• “Loaded”

A disgraced mall security guard shoots and kills the jilted mistress of another mall store manager, a Muslim woman and her infant son shee was carrying, and a young man who witnessed the incident, thinking it was all a terrorist attack. He’s hailed as a hero of the community, everyone praising him, including his estranged wife and young son. Until a reporter from the local paper starts digging for the truth, and the “hero” finally snaps under all the pressure.

“Loaded” is one of those super tense thrillers where the real life terror depicted in the story is only amplified by the real life horror that plays out on the news at home, with shootings seemingly on the rise. Hill did a rather good job with making the antagonist nunced and sympathetic to a point; though in no way do you really side with him, as what they’re doing is despicable, but you can kinda see where he’s coming from. Overall, a very good story that rather pissed me off with the ending, there. Well done, sir. Well done.

  • “Aloft”

A young man’s first attempt at skydiving, to honor the wishes of a friend that died of cancer, results in him getting stuck on a cloud that’s not really a cloud (at least, it doesn’t act like actual clouds do…which is an understatement), and he’s stuck trying to figure out how to get down, and the cloud doesn’t seem to want to let him go.

The fun thing about speculative fantasy fiction is the taking of an otherwise absurd-sounding concept, and spinning it into a yarn that makes it work. “Aloft” does just that, with a concept that sounds more like a comic strip gag — a guy skydives and gets stuck on a cloud. Joe Hill takes this and makes it right engrossing, giving things a nice mystery surrounding his situation, as well as working out some relationship issues.

  • “Rain”

One afternoon in Boulder, Colorado, it begins raining razor-sharp crystalline shards that kills or seriously wounds anyone caught outside in it. This includes the girlfriend of our story’s protagonist, who, soon after the first freak storm, sets out on foot to Denver to try and find her girlfriend’s father to inform him of his wife and daughter’s tragic demise from the freak storm, and try to make heads or tails of what’s going on, and try to survive.

In a note in the afterwards portion of this book, Joe Hill admits to writing “Rain” as kind of a satire of his own post-apocalyptic novel The Fireman. Maybe I’m not smart enough to get the satire part; it’s probably too subtle for a meathead like myself to notice the first time reading. I do, however, recall reading a story in a collection of youth-oriented science fiction stories back in grade school, one that involved a kid playing outside on a planet his human family have settled on, and almost getting caught in a flash storm that rained sharp crystals from the clouds, much like in this one. Only, that story wasn’t as nuanced or, you know, set on Earth as “Rain” is. A lot more plot, a lot more character development, and…well, let’s just say this is probably the best kind of kooky cult types you want to be stuck next to. Give or take singing Genesis songs in the middle of the night.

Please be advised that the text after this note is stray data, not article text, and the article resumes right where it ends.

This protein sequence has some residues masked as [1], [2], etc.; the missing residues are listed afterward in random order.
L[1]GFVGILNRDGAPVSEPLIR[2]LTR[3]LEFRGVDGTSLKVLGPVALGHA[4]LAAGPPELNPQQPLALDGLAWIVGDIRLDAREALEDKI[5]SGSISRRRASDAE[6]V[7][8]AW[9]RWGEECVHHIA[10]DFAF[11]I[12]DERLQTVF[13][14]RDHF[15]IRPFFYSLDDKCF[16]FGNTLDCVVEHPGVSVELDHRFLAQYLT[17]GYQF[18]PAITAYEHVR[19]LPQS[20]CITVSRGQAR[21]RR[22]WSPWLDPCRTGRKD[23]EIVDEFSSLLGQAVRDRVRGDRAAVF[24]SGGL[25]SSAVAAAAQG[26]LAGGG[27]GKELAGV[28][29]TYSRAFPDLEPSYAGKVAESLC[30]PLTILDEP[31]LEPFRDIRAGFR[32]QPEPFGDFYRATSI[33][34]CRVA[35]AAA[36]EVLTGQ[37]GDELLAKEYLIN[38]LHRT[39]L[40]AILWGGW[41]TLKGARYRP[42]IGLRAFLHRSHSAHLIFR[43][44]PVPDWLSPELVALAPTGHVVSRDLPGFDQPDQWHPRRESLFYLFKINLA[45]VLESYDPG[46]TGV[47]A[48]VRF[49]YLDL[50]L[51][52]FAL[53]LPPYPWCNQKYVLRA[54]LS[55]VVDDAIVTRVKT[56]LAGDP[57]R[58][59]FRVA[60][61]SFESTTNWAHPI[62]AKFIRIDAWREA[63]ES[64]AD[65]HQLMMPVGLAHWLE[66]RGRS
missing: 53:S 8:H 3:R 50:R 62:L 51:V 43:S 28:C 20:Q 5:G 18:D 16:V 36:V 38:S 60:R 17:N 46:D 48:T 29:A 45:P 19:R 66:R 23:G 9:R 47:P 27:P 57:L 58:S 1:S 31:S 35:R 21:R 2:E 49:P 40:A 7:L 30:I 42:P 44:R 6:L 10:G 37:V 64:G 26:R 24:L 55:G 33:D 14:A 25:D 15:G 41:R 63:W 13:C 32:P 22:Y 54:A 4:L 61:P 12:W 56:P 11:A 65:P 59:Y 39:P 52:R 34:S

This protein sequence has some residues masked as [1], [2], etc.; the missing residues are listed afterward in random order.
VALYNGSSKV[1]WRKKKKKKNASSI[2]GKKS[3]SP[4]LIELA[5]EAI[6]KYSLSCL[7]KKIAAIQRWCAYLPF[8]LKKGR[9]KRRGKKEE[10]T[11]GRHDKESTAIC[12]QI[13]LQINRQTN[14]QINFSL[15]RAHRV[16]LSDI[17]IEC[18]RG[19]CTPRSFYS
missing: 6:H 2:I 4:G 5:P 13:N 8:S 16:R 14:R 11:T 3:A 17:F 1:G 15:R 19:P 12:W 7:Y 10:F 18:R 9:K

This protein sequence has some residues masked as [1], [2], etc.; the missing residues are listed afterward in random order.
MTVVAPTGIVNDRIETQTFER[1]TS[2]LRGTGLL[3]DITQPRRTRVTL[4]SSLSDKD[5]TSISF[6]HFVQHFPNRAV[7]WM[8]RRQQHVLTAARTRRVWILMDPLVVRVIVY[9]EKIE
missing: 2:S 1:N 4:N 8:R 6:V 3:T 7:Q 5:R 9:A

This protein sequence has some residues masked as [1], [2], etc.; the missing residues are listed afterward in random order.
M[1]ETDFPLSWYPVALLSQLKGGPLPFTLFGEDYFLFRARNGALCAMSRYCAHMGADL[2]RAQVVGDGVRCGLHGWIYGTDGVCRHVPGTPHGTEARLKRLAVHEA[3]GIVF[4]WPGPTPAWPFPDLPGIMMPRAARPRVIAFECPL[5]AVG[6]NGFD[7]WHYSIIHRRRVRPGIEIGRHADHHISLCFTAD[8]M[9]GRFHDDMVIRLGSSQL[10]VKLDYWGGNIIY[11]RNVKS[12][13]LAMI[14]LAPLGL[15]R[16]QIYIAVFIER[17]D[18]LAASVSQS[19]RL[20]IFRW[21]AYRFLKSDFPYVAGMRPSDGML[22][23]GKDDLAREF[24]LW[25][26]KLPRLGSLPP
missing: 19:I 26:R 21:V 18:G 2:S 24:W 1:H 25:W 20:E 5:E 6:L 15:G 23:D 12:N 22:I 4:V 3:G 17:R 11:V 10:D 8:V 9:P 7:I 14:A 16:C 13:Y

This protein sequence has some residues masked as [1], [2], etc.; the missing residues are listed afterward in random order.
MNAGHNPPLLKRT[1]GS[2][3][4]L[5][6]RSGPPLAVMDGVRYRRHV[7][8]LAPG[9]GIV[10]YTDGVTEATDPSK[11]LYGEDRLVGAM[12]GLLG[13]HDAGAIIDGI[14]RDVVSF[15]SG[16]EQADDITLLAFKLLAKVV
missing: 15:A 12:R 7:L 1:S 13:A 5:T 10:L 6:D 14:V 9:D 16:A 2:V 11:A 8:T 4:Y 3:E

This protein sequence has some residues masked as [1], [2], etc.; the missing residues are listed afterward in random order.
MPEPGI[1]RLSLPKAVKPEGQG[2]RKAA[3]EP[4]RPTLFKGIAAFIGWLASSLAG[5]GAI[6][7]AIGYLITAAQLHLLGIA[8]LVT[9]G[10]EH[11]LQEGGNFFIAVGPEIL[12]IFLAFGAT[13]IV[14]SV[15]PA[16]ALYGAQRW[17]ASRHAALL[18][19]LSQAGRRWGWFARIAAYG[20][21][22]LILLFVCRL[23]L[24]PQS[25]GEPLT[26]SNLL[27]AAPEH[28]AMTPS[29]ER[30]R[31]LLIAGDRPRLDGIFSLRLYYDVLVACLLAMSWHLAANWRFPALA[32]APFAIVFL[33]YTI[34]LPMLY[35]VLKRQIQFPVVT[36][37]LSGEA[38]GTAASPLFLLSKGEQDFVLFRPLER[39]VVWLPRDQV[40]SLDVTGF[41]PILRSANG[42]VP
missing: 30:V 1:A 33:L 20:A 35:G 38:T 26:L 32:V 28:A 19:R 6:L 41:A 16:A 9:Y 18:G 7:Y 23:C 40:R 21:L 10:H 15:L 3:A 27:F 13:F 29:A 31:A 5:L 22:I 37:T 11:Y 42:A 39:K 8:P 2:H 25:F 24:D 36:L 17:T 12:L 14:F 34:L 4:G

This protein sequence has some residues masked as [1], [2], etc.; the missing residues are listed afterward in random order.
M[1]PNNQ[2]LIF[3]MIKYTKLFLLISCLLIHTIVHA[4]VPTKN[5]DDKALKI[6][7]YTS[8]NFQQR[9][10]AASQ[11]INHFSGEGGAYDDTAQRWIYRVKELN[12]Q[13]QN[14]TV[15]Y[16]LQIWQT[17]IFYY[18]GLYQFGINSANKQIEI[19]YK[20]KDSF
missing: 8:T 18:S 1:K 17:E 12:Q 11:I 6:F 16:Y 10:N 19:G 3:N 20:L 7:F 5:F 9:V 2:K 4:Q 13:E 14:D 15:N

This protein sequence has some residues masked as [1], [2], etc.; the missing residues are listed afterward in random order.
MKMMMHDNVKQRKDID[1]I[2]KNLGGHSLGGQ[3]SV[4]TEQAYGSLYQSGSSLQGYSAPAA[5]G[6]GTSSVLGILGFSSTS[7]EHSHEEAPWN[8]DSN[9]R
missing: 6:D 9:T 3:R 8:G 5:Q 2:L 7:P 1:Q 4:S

Once again, Strange Weather manages to solidify Joe Hill as one of my top favorite genre writers in the past ten years. He has one of the most fertile imaginations I’ve had the pleasure of experiencing, and this collection is further proof of that. Highly engrossing, time seems to just fly by as I read this. Highly recommended, this.

Movie Review: JURASSIC WORLD Fallen Kingdom

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jurassicworldfallenkingdomUniversal Pictures
2018
PG-13

“If I don’t make it back, remember that you’re the one that made me come here.”

I believe at this point it’s safe to say that any sequel to come out will never really capture the lightning in the bottle magic of the original Jurassic Park movie. Which is okay, I think. As long as it’s entertaining, and doesn’t insult my intelligence too much. Which can’t really be said about all of the sequels. I mean, Jurassic Park III was pretty bad, in a mediocre kind of way. When it comes to the reboot sequels, I would have to sadly admit that the most recent sequel — Jurassic World: Fallen Kingdom — falls rather flat.

Spoilers abound, my dearhearts…